While working with states to implement innovative student-centered learning policies and programs, ExcelinEd has identified policies and practices that hinder new student-centered learning models. Transitioning to Student-Centered Learning: Policy Solutions for States is a policy brief series dedicated to addressing these challenges. This is the second brief in the series.
The Challenge of Standardized State Assessment Schedules
A hallmark of many new student-centered instructional models is a shift away from student progressions defined by age-based grade levels to individualized progressions predicated on mastery of key content and skills. Similarly, educators seek to break free of traditionally defined courses to package content in new and creative ways.
As momentum builds for new student-centered learning models, so does the tension between the federal and state requirement to evaluate each student’s proficiency on grade-level standards once a year and the desire to break free of the traditional paradigms of time, place and pace.
A recent report by the Center on Reinventing Public Education (CRPE) noted that although the vast majority of principals interviewed felt they had ample flexibility to implement personalized learning, assessment requirements were frequently cited as restrictive.
One common “pain point” highlighted in research from Bellwether Education Partners is the presence of “year-end summative assessments that focus exclusively on grade-level content and limited end-of-year testing windows” which prevent students from demonstrating proficiency when they are ready. The potential solutions below echo the recommendations included in this research.
As more innovative, student-centered models emerge, our traditional, state-level standardized assessments will eventually need to adapt to reflect systems where “age-defined grade-levels take a back seat to students’ individualized progressions.”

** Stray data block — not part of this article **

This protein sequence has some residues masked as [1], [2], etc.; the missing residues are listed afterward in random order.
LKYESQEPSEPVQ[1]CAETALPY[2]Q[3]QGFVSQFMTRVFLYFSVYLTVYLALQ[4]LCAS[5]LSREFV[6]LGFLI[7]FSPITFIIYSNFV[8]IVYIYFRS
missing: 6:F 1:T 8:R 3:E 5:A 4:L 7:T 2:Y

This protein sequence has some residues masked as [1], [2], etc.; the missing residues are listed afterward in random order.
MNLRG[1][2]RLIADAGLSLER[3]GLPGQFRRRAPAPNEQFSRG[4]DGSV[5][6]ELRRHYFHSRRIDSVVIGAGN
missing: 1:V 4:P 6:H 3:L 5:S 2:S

Potential Solutions to Provide Assessment Flexibility
State assessment design is guided by a combination of federal and state mandates, appropriations, tight procurement regulations and test security concerns. An evolution of state assessments will be incremental and take time, but there are practical steps states can consider to begin the transition and provide more flexibility.
Recommendation: Explore Opportunities to Implement Flexible Testing Windows
- Beginning with any new assessment contracts, states should consider opportunities for more flexible test administration during the procurement process with the goal of allowing students to demonstrate mastery when they are ready. This may mean allowing districts or schools to administer the state summative assessment once per quarter or on demand once students have completed the content.
- Prior to contract expiration, states can consider issuing a request for information (RFI) to determine potential capacity, cost and test security concerns and communicating the results to the state board of education and legislature.
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About the author
Karla is Policy Director for Personalized Learning at ExcelinEd. Previously, she served as Special Assistant to the Deputy Superintendent of Policy and Programs at the Arizona Department of Education. Karla also served as the Education Policy Advisor for Governor Brewer and as the Vice-Chair of Arizona’s Developmental Disabilities Planning Council. Her experience includes serving as Director of State Government Relations for Arizona State University (ASU) and as a senior policy advisor for Arizona’s House of Representatives. Karla received her B.A. from Indiana University and an M.P.A from Arizona State University.